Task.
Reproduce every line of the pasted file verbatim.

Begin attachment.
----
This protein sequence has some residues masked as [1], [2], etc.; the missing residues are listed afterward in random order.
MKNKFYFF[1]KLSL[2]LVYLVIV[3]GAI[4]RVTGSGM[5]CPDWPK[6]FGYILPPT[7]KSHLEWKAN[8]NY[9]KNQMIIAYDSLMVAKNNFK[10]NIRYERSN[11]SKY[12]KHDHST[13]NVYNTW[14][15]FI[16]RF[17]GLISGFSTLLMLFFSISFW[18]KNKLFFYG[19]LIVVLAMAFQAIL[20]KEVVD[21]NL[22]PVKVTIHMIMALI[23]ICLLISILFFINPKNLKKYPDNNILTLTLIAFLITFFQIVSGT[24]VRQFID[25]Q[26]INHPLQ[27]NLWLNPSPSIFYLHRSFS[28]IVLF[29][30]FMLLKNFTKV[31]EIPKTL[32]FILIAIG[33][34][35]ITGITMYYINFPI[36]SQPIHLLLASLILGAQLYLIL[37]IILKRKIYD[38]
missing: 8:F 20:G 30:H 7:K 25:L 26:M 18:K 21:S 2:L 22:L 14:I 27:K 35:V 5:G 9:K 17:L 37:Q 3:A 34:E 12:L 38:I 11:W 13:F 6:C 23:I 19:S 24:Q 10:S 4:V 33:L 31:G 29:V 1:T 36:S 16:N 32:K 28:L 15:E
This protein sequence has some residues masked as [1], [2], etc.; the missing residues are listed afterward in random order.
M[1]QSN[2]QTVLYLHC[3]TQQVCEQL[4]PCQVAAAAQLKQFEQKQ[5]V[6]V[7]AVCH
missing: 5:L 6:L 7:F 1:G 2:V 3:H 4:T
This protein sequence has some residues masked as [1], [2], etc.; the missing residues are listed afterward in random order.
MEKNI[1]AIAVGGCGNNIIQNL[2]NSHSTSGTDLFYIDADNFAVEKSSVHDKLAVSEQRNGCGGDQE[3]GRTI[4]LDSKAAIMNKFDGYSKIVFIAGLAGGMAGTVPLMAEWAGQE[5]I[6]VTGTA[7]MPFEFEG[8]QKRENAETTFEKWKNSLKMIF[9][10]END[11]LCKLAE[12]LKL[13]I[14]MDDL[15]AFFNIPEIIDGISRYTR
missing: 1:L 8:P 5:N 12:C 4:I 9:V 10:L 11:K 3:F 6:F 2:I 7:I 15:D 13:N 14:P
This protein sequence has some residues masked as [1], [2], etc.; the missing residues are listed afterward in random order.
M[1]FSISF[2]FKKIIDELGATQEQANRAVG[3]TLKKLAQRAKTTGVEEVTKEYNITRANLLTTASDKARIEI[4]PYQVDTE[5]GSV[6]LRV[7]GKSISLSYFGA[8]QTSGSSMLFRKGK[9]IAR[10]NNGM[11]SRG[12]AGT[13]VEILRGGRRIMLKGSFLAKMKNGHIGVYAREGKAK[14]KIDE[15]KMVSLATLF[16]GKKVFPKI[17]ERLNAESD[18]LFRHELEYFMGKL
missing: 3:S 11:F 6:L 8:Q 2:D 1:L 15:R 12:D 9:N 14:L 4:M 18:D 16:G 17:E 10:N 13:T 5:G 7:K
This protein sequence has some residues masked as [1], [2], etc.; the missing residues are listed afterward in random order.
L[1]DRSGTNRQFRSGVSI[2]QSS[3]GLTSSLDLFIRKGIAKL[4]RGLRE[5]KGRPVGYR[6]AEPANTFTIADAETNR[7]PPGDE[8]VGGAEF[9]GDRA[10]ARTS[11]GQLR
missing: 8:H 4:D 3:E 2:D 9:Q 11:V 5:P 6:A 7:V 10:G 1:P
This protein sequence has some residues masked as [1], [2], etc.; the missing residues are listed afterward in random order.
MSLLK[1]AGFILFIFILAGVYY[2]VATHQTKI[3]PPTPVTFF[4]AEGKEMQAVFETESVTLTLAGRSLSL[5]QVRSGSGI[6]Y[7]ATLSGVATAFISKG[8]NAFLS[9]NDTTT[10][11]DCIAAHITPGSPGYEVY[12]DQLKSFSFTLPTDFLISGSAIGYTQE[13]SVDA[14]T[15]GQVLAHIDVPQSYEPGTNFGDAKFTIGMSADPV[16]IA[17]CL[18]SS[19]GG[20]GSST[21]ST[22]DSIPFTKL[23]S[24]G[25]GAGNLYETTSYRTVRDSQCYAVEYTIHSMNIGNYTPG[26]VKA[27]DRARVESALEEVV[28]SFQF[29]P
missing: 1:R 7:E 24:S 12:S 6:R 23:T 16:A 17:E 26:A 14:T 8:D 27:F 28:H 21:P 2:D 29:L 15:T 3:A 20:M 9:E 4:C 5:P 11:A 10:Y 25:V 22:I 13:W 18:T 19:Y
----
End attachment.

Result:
This protein sequence has some residues masked as [1], [2], etc.; the missing residues are listed afterward in random order.
MKNKFYFF[1]KLSL[2]LVYLVIV[3]GAI[4]RVTGSGM[5]CPDWPK[6]FGYILPPT[7]KSHLEWKAN[8]NY[9]KNQMIIAYDSLMVAKNNFK[10]NIRYERSN[11]SKY[12]KHDHST[13]NVYNTW[14][15]FI[16]RF[17]GLISGFSTLLMLFFSISFW[18]KNKLFFYG[19]LIVVLAMAFQAIL[20]KEVVD[21]NL[22]PVKVTIHMIMALI[23]ICLLISILFFINPKNLKKYPDNNILTLTLIAFLITFFQIVSGT[24]VRQFID[25]Q[26]INHPLQ[27]NLWLNPSPSIFYLHRSFS[28]IVLF[29][30]FMLLKNFTKV[31]EIPKTL[32]FILIAIG[33][34][35]ITGITMYYINFPI[36]SQPIHLLLASLILGAQLYLIL[37]IILKRKIYD[38]
missing: 8:F 20:G 30:H 7:K 25:L 26:M 18:K 21:S 2:L 22:L 14:I 27:K 35:V 5:G 9:K 17:L 37:Q 3:A 34:E 12:L 38:I 11:W 13:F 6:C 23:I 19:S 24:Q 10:S 4:V 33:L 31:G 29:V 1:T 36:S 16:N 32:K 28:L 15:E
This protein sequence has some residues masked as [1], [2], etc.; the missing residues are listed afterward in random order.
M[1]QSN[2]QTVLYLHC[3]TQQVCEQL[4]PCQVAAAAQLKQFEQKQ[5]V[6]V[7]AVCH
missing: 5:L 6:L 7:F 1:G 2:V 3:H 4:T
This protein sequence has some residues masked as [1], [2], etc.; the missing residues are listed afterward in random order.
MEKNI[1]AIAVGGCGNNIIQNL[2]NSHSTSGTDLFYIDADNFAVEKSSVHDKLAVSEQRNGCGGDQE[3]GRTI[4]LDSKAAIMNKFDGYSKIVFIAGLAGGMAGTVPLMAEWAGQE[5]I[6]VTGTA[7]MPFEFEG[8]QKRENAETTFEKWKNSLKMIF[9][10]END[11]LCKLAE[12]LKL[13]I[14]MDDL[15]AFFNIPEIIDGISRYTR
missing: 1:L 8:P 5:N 12:C 4:I 9:V 10:L 11:K 3:F 6:F 2:I 7:I 15:D 13:N 14:P
This protein sequence has some residues masked as [1], [2], etc.; the missing residues are listed afterward in random order.
M[1]FSISF[2]FKKIIDELGATQEQANRAVG[3]TLKKLAQRAKTTGVEEVTKEYNITRANLLTTASDKARIEI[4]PYQVDTE[5]GSV[6]LRV[7]GKSISLSYFGA[8]QTSGSSMLFRKGK[9]IAR[10]NNGM[11]SRG[12]AGT[13]VEILRGGRRIMLKGSFLAKMKNGHIGVYAREGKAK[14]KIDE[15]KMVSLATLF[16]GKKVFPKI[17]ERLNAESD[18]LFRHELEYFMGKL
missing: 3:S 11:F 6:L 8:Q 2:D 1:L 15:R 12:D 9:N 14:L 4:M 18:D 16:G 17:E 10:N 13:T 5:G 7:K
This protein sequence has some residues masked as [1], [2], etc.; the missing residues are listed afterward in random order.
L[1]DRSGTNRQFRSGVSI[2]QSS[3]GLTSSLDLFIRKGIAKL[4]RGLRE[5]KGRPVGYR[6]AEPANTFTIADAETNR[7]PPGDE[8]VGGAEF[9]GDRA[10]ARTS[11]GQLR
missing: 8:H 4:D 3:E 2:D 9:Q 11:V 5:P 6:A 7:V 10:G 1:P
This protein sequence has some residues masked as [1], [2], etc.; the missing residues are listed afterward in random order.
MSLLK[1]AGFILFIFILAGVYY[2]VATHQTKI[3]PPTPVTFF[4]AEGKEMQAVFETESVTLTLAGRSLSL[5]QVRSGSGI[6]Y[7]ATLSGVATAFISKG[8]NAFLS[9]NDTTT[10][11]DCIAAHITPGSPGYEVY[12]DQLKSFSFTLPTDFLISGSAIGYTQE[13]SVDA[14]T[15]GQVLAHIDVPQSYEPGTNFGDAKFTIGMSADPV[16]IA[17]CL[18]SS[19]GG[20]GSST[21]ST[22]DSIPFTKL[23]S[24]G[25]GAGNLYETTSYRTVRDSQCYAVEYTIHSMNIGNYTPG[26]VKA[27]DRARVESALEEVV[28]SFQF[29]P
missing: 1:R 7:E 24:S 12:S 6:R 23:T 16:A 17:E 26:A 14:T 8:D 27:F 28:H 21:P 2:D 29:L 15:T 3:A 20:M 9:E 4:C 5:P 11:A 10:Y 25:V 22:I 13:W 18:T 19:Y